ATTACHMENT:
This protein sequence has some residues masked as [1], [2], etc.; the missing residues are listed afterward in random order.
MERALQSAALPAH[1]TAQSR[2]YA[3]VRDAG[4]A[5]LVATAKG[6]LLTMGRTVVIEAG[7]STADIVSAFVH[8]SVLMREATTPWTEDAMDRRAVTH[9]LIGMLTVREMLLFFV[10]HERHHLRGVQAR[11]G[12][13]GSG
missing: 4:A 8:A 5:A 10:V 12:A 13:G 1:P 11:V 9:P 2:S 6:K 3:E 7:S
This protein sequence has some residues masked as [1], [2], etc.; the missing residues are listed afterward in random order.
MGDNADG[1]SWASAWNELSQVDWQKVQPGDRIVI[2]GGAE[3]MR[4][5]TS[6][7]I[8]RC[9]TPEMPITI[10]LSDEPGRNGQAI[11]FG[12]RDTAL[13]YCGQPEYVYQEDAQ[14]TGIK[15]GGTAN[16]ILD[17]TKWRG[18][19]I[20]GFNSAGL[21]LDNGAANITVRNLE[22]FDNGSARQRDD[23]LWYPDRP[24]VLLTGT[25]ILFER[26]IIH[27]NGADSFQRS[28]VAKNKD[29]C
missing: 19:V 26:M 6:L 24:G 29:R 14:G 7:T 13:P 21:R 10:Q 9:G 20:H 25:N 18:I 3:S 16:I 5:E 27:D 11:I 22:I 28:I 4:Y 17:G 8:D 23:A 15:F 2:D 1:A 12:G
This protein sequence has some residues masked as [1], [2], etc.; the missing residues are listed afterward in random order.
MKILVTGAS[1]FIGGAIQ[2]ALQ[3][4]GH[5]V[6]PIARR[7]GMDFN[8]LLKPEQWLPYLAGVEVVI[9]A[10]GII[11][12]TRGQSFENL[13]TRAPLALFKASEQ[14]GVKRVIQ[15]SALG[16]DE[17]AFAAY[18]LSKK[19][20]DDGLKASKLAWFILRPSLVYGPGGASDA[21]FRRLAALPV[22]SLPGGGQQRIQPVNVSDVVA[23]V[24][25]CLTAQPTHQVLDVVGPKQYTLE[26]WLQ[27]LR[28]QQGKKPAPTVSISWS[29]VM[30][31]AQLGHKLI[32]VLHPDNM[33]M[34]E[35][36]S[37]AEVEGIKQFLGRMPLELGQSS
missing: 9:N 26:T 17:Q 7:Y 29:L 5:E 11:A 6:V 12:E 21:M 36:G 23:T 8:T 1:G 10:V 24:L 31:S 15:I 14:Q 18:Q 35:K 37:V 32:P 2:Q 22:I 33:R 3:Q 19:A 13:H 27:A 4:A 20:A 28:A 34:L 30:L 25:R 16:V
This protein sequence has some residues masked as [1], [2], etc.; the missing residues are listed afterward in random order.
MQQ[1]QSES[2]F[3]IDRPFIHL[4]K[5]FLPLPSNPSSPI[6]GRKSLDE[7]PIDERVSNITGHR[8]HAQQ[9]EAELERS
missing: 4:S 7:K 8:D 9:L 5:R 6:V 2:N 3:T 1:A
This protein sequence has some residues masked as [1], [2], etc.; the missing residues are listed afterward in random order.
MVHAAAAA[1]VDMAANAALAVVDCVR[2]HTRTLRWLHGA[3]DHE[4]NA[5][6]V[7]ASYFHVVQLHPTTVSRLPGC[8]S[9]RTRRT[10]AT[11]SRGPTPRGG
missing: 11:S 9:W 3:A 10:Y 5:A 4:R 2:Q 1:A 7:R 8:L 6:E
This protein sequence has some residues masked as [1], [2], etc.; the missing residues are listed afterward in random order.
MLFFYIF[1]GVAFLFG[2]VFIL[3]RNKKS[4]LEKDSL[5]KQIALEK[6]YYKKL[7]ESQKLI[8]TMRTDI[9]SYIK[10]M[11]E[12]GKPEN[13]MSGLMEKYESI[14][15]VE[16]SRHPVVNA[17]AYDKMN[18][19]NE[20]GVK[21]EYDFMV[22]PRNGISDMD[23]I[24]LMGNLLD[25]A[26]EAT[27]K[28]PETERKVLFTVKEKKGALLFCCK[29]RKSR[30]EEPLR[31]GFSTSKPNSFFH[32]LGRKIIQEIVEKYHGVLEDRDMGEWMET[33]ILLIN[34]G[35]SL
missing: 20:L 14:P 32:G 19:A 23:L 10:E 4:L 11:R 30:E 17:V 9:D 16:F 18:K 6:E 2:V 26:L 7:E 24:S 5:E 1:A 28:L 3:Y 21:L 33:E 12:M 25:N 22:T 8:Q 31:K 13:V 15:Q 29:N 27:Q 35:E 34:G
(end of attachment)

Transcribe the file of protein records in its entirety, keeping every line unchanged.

This protein sequence has some residues masked as [1], [2], etc.; the missing residues are listed afterward in random order.
MERALQSAALPAH[1]TAQSR[2]YA[3]VRDAG[4]A[5]LVATAKG[6]LLTMGRTVVIEAG[7]STADIVSAFVH[8]SVLMREATTPWTEDAMDRRAVTH[9]LIGMLTVREMLLFFV[10]HERHHLRGVQAR[11]G[12][13]GSG
missing: 4:A 8:A 5:A 10:V 12:A 13:G 1:P 11:V 9:P 2:S 6:K 3:E 7:S
This protein sequence has some residues masked as [1], [2], etc.; the missing residues are listed afterward in random order.
MGDNADG[1]SWASAWNELSQVDWQKVQPGDRIVI[2]GGAE[3]MR[4][5]TS[6][7]I[8]RC[9]TPEMPITI[10]LSDEPGRNGQAI[11]FG[12]RDTAL[13]YCGQPEYVYQEDAQ[14]TGIK[15]GGTAN[16]ILD[17]TKWRG[18][19]I[20]GFNSAGL[21]LDNGAANITVRNLE[22]FDNGSARQRDD[23]LWYPDRP[24]VLLTGT[25]ILFER[26]IIH[27]NGADSFQRS[28]VAKNKD[29]C
missing: 19:V 26:M 6:L 24:G 29:R 14:G 7:T 13:P 21:R 10:Q 9:G 20:H 25:N 18:I 3:S 16:I 5:E 27:D 11:I 22:I 28:I 4:Y 17:G 8:D 23:A 15:F 2:D 1:A 12:G
This protein sequence has some residues masked as [1], [2], etc.; the missing residues are listed afterward in random order.
MKILVTGAS[1]FIGGAIQ[2]ALQ[3][4]GH[5]V[6]PIARR[7]GMDFN[8]LLKPEQWLPYLAGVEVVI[9]A[10]GII[11][12]TRGQSFENL[13]TRAPLALFKASEQ[14]GVKRVIQ[15]SALG[16]DE[17]AFAAY[18]LSKK[19][20]DDGLKASKLAWFILRPSLVYGPGGASDA[21]FRRLAALPV[22]SLPGGGQQRIQPVNVSDVVA[23]V[24][25]CLTAQPTHQVLDVVGPKQYTLE[26]WLQ[27]LR[28]QQGKKPAPTVSISWS[29]VM[30][31]AQLGHKLI[32]VLHPDNM[33]M[34]E[35][36]S[37]AEVEGIKQFLGRMPLELGQSS
missing: 9:N 26:T 17:Q 7:Y 29:L 5:E 11:A 6:V 12:E 21:M 36:G 23:T 8:T 1:G 10:V 24:L 31:S 15:I 14:Q 18:Q 35:K 37:V 32:P 2:Q 22:I 33:R 3:Q 19:A 13:H 27:A 4:A 20:A 28:A 34:L 30:L 25:R 16:V
This protein sequence has some residues masked as [1], [2], etc.; the missing residues are listed afterward in random order.
MQQ[1]QSES[2]F[3]IDRPFIHL[4]K[5]FLPLPSNPSSPI[6]GRKSLDE[7]PIDERVSNITGHR[8]HAQQ[9]EAELERS
missing: 4:S 7:K 8:D 9:L 5:R 6:V 2:N 3:T 1:A
This protein sequence has some residues masked as [1], [2], etc.; the missing residues are listed afterward in random order.
MVHAAAAA[1]VDMAANAALAVVDCVR[2]HTRTLRWLHGA[3]DHE[4]NA[5][6]V[7]ASYFHVVQLHPTTVSRLPGC[8]S[9]RTRRT[10]AT[11]SRGPTPRGG
missing: 11:S 9:W 3:A 10:Y 5:A 4:R 2:Q 1:A 7:R 8:L 6:E
This protein sequence has some residues masked as [1], [2], etc.; the missing residues are listed afterward in random order.
MLFFYIF[1]GVAFLFG[2]VFIL[3]RNKKS[4]LEKDSL[5]KQIALEK[6]YYKKL[7]ESQKLI[8]TMRTDI[9]SYIK[10]M[11]E[12]GKPEN[13]MSGLMEKYESI[14][15]VE[16]SRHPVVNA[17]AYDKMN[18][19]NE[20]GVK[21]EYDFMV[22]PRNGISDMD[23]I[24]LMGNLLD[25]A[26]EAT[27]K[28]PETERKVLFTVKEKKGALLFCCK[29]RKSR[30]EEPLR[31]GFSTSKPNSFFH[32]LGRKIIQEIVEKYHGVLEDRDMGEWMET[33]ILLIN[34]G[35]SL
missing: 20:L 14:P 32:G 19:A 23:L 10:E 4:L 11:R 30:E 17:V 9:D 16:F 18:K 6:E 2:V 26:L 7:E 24:S 5:E 1:A 28:L 3:Y 21:L 33:E 12:M 25:N 22:T 8:Q 31:K 13:V 15:Q 29:N 27:Q 35:E 34:G